# Table[ ] Output Cardinality

The `Table[ ]` command usually returns a list with the same cardinality of its iterator.

``````Table[i, {i,4}]
(*
->{1,2,3,4}
*)
``````

It is easy to show that is possible to return a list with a greater cardinality than the iterator

``````Table[Sequence @@ ConstantArray[1, i], {i, 2}]
(*
->{1,1,1}
*)
``````

But ... Are there ways to return a list with LESS cardinality than the iterator?

• `Table[Sequence @@ {}, {i, 10}]` ? – Pablo Jun 11 '11 at 1:39
• @Pablo Post an answer! – Dr. belisarius Jun 11 '11 at 1:41
• I find this an odd question. May I know why you ask it? – Mr.Wizard Jun 11 '11 at 12:42
• @Mr. Bucause I want to get the best way to produce variable length lists by using an iterator with Table[]. As I commented below, you can use `Scan[IF[cond, AppendTo[]` for example, but I for some reason I tend to use Table, and then after using it, if I have to discard some values, I post-process. That is awful, and I'd rather prefer to discard the list elements on the fly. – Dr. belisarius Jun 11 '11 at 15:47

## 3 Answers

A simple example:

``````Table[Sequence @@ ConstantArray[1, i - 1], {i, 2}]
Out[1] = {1}
``````

This need not always return a list with smaller cardinality. For e.g., `{i,3}` returns equal and `{i,4}` returns more.

Or an even sillier example would be

``````Table[Sequence @@ {}, {i, 2}]
``````

but I don't know if it counts.

You could also use `Piecewise` inside `Table`

``````Table[Sequence @@ Piecewise[{
{ConstantArray[1, i], i < 3},
{ConstantArray[2, i], 3 <= i < 5},
{{}, i >= 5}}],
{i, 20}]

Out[2] = {1, 1, 1, 2, 2, 2, 2, 2, 2, 2}
``````
• But I guess using `Sequence@@{}` and conditional constructs you could output whatever length you wish – Dr. belisarius Jun 11 '11 at 1:45
• @belisarius: Were you looking for an example that always returns a certain fixed number less than the iterator? – abcd Jun 11 '11 at 1:47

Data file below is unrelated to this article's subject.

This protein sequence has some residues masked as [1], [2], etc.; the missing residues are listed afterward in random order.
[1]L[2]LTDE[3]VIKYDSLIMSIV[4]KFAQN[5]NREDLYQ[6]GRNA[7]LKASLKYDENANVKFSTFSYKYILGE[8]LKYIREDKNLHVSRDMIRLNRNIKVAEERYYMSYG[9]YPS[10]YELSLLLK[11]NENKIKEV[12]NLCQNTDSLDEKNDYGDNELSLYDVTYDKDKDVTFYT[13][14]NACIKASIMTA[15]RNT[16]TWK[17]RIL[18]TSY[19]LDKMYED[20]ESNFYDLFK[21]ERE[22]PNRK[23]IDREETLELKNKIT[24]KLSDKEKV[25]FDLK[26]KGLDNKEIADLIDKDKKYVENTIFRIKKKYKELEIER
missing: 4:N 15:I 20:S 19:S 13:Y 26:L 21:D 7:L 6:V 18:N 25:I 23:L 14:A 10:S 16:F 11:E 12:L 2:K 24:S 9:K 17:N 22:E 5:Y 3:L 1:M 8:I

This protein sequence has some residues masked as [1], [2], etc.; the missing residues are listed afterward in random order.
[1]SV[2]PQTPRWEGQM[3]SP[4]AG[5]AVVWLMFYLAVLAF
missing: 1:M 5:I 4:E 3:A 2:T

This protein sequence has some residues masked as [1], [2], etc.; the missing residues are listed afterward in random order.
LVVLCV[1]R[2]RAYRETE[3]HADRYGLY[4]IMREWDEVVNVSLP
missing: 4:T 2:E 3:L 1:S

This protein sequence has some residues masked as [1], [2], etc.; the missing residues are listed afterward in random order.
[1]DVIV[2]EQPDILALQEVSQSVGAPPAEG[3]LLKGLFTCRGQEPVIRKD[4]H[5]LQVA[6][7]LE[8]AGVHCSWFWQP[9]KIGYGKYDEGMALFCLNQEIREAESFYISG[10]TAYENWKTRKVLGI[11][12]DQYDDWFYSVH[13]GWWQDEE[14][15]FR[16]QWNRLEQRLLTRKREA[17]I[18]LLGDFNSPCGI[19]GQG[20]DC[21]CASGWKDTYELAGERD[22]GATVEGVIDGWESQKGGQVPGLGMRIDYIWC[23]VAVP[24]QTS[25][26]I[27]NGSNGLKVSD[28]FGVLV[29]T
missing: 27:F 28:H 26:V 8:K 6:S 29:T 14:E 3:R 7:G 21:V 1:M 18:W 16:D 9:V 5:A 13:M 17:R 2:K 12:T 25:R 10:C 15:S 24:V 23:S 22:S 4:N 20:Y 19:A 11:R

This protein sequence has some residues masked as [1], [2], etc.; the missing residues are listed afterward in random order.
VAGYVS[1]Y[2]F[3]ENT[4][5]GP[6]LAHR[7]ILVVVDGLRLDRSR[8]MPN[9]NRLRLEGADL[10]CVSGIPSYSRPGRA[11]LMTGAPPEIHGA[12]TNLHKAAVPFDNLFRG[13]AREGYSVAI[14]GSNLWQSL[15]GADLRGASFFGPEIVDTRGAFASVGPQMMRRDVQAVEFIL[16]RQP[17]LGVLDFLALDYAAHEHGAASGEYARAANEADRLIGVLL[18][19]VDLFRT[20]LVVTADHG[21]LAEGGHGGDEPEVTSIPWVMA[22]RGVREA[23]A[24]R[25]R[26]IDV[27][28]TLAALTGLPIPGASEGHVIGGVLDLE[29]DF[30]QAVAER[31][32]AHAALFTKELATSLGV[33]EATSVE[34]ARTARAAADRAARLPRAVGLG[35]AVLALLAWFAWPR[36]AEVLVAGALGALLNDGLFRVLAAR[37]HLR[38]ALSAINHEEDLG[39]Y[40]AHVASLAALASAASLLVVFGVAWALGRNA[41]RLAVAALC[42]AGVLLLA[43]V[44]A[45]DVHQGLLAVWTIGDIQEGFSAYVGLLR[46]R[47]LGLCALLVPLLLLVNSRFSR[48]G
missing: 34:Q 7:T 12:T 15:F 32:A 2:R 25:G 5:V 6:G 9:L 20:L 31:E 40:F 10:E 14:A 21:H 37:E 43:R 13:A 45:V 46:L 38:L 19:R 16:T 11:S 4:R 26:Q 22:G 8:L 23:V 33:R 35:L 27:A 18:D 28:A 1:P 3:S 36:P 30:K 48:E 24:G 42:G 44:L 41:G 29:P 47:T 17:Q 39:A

• I usually use `Scan` with `IF[ cond, AppendTo[..] ]` when I need a variable length output. I want to see if someone comes up with something neat for using `Table` in this case. – Dr. belisarius Jun 11 '11 at 1:50
• @belisarius: You can use `Piecewise` in `Table` (see edit) – abcd Jun 11 '11 at 2:00

This should work:

``````Table[Sequence @@ {}, {i, 10}]
``````

Assuming that I now understand your intent, I do not see the advantage to "on the fly" elimination within `Table` itself. One could accomplish it with something like:

``````Table[If[EvenQ@i, i, ##&[]], {i, 25}]
``````

but it is faster to use `Join`:

``````Join @@ Table[If[EvenQ@i, {i}, {}], {i, 25}]
``````

or `DeleteCases`:

``````DeleteCases[Table[If[EvenQ@i, i], {i, 25}], , 1]
``````

and in this simple case, `Select` is more than twice as fast:

``````Table[i, {i, 25}] ~Select~ EvenQ
``````

If it is a matter of memory usage, the first method using `Sequence` does come out ahead, but the `Join` method is not far behind.

• Postprocessing is always possible, but I think increasingly inconvenient as the elements (for example images) grow. Suppose you want to convolve an image with a set of kernels and keep only those results satisfying certain criteria. Of course Table[] is not the better option, but I just want to get ideas on how to use it in those cases. Thanks for your input! – Dr. belisarius Jun 11 '11 at 22:21
• @belisarius, would you mind posting an example where you find post-processing inconvenient or problematic? – Mr.Wizard Jun 11 '11 at 23:01
• I am looking for alternative ideas, that's why I did not post a real example, as I have many ways to implement it. Sometimes I post dumb looking questions because what I look for is a subjective recommendation and those questions are at risk of being closed or even deleted in SO as "subjective or argumentative" and that will spoil the time others take in answering. – Dr. belisarius Jun 11 '11 at 23:28